Starker differences, meanwhile, separate cops as a whole from the general public.

Fully 38 percent of Americans in the general public think they understand “very well” the risks and challenges cops face. Exactly 1 percent of officers agree with that — and only 13 percent of cops think the public they serve even “somewhat” understands what they’re up against.

This conviction that the public doesn’t comprehend the world of trouble cops inhabit could be a problem both to the degree that it’s true we non-cops don’t get it — and to the degree that cops rightly or wrongly believe they are on their own, misjudged and unsupported in their hazardous work.

On deadly police encounters with African-Americans, two-thirds of cops (67 percent) believe they are isolated incidents, not part of a broader race problem — while just 39 percent of the general public is confident of that.

Much was made in news reports on the survey last winter about the gap on this score between white cops (72 percent say killings are “isolated incidents”) and black officers (just 43 percent) — and it is a worrisome sign, without a doubt.

But it’s also notable that black cops were well more than twice as likely as blacks in the general public (just 18 percent) to see these shootings as isolated events not reflecting a broader problem between police and African-Americans.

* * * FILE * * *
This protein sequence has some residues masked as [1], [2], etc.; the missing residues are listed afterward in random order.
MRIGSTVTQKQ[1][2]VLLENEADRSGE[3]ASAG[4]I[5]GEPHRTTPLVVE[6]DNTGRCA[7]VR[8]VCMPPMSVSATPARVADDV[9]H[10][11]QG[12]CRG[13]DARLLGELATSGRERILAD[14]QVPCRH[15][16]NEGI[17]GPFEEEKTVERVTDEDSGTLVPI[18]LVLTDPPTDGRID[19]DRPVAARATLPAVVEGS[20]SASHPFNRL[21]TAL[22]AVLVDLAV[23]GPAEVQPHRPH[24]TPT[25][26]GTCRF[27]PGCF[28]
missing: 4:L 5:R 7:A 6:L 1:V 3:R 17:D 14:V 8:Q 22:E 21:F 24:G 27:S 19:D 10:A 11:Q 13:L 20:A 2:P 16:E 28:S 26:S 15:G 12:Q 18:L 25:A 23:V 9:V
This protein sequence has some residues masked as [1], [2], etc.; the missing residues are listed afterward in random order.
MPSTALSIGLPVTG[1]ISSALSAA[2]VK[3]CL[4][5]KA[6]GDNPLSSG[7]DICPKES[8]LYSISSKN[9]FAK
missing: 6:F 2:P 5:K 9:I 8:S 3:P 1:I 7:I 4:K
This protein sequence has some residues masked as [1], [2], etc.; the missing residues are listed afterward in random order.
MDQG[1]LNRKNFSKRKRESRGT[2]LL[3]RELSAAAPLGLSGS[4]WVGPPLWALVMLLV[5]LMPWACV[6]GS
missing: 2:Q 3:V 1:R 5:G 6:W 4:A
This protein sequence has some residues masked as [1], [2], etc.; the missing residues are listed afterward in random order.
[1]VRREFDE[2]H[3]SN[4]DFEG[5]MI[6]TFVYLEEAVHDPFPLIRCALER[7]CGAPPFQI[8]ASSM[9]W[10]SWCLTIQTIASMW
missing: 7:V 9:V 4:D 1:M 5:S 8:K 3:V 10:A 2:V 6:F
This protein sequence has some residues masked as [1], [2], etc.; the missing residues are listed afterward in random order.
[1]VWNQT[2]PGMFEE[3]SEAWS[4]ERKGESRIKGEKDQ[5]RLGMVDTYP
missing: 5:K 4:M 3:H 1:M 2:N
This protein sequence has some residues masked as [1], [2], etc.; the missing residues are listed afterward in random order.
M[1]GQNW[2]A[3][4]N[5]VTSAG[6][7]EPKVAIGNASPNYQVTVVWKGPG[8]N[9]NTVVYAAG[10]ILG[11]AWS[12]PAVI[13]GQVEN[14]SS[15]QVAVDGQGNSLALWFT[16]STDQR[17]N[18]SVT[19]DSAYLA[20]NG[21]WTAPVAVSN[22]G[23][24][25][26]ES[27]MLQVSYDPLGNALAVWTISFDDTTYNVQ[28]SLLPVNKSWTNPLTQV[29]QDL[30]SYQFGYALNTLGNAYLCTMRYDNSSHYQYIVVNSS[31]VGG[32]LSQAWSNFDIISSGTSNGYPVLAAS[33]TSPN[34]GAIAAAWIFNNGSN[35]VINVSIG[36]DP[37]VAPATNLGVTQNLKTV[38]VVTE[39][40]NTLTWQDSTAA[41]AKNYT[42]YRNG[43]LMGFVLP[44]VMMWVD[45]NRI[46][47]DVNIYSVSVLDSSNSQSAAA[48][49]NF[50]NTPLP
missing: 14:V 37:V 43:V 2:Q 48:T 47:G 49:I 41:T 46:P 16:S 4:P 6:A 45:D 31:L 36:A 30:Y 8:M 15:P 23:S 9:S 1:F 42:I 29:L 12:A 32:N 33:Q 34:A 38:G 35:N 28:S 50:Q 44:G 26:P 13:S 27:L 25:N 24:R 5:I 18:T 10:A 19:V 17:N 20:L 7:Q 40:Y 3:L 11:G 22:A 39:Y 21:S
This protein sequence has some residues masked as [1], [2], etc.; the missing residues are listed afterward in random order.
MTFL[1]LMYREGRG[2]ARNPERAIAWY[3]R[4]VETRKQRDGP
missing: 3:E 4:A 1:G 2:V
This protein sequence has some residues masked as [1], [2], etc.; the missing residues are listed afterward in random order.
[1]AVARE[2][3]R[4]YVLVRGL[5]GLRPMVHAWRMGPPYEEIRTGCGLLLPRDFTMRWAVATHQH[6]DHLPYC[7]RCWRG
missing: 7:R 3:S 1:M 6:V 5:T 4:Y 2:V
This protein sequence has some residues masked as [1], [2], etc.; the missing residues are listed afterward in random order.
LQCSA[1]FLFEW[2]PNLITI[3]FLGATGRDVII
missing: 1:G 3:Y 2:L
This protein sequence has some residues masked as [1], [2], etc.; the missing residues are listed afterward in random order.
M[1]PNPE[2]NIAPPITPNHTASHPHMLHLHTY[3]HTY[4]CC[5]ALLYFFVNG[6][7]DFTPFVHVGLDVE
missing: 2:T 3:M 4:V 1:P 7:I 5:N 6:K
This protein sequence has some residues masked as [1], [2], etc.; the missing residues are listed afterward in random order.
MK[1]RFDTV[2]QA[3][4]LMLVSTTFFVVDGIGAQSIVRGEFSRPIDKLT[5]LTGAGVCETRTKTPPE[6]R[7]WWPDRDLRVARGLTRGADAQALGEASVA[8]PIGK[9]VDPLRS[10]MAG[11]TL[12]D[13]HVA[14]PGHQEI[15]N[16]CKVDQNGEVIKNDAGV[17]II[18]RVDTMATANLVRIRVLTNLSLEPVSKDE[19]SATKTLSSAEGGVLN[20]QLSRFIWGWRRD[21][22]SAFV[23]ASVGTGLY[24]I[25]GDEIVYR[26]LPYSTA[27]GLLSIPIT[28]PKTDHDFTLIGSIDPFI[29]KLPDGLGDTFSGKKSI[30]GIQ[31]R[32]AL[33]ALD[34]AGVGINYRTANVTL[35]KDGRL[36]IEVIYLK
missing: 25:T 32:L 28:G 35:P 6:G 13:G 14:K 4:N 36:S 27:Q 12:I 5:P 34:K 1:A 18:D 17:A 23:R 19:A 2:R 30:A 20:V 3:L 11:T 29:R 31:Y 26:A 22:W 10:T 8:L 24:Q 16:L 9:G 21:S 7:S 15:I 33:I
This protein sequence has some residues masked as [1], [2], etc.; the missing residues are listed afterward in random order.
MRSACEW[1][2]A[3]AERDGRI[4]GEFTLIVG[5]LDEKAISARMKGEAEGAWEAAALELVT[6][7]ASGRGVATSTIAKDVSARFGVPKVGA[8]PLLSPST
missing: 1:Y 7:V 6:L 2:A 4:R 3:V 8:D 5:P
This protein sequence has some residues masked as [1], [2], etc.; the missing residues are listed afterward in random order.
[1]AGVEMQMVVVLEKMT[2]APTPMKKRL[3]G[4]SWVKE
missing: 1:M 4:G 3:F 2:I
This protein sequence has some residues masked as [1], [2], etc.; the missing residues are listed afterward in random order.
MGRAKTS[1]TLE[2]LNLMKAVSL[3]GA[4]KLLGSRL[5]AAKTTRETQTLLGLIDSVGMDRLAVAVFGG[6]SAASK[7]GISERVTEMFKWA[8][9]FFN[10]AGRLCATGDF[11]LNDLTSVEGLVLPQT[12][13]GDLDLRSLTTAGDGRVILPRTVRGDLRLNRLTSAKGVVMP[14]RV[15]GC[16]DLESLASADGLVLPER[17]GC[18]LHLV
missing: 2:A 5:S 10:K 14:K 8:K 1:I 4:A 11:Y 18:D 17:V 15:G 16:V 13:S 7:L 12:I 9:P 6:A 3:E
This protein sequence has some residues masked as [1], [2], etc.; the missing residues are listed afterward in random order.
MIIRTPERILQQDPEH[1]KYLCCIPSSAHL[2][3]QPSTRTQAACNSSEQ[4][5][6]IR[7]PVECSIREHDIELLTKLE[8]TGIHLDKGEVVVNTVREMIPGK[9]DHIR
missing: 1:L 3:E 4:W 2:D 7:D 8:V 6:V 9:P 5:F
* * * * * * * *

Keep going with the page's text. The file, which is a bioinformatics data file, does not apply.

African-American officers may see things white officers don’t — and they may also see things blacks who aren’t in law enforcement don’t.

There could, of course, be more than one kind of “broader problem” affecting the dangers of encounters between cops and civilians. Pew’s survey found officers almost unanimously (95 percent in large departments) agreeing that both they and their colleagues have grown “more concerned about their safety” in recent years. Huge majorities (86 percent in large departments) also say cops “have become more reluctant to use force when it is appropriate.”

This seems to add credence to complaints in some quarters that under intensified scrutiny police have grown more skittish about keeping order on the streets, emboldening the disorderly. But it also describes an uncomfortable state of mind, at once more fearful and more hesitant, that may not make anyone safer. (And, once again, the survey suggests young cops are more worried than veterans.)

Finally, and maybe surprisingly, Pew researchers found that most rank-and-file cops think effective discipline is lacking for officers who screw up. I have complained often in this column about union contract rules and an arbitration process that make it too difficult to discipline wayward officers. Asked in the survey whether “officers who consistently do a poor job are held accountable,” 72 percent of officers said they are not.

To repeat: Many thousands of police officers across America are skilled and self-sacrificing public servants. But they may be right that we in the public don’t begin to understand their situation or the effects it has on them. We had better work on that.


D.J. Tice is at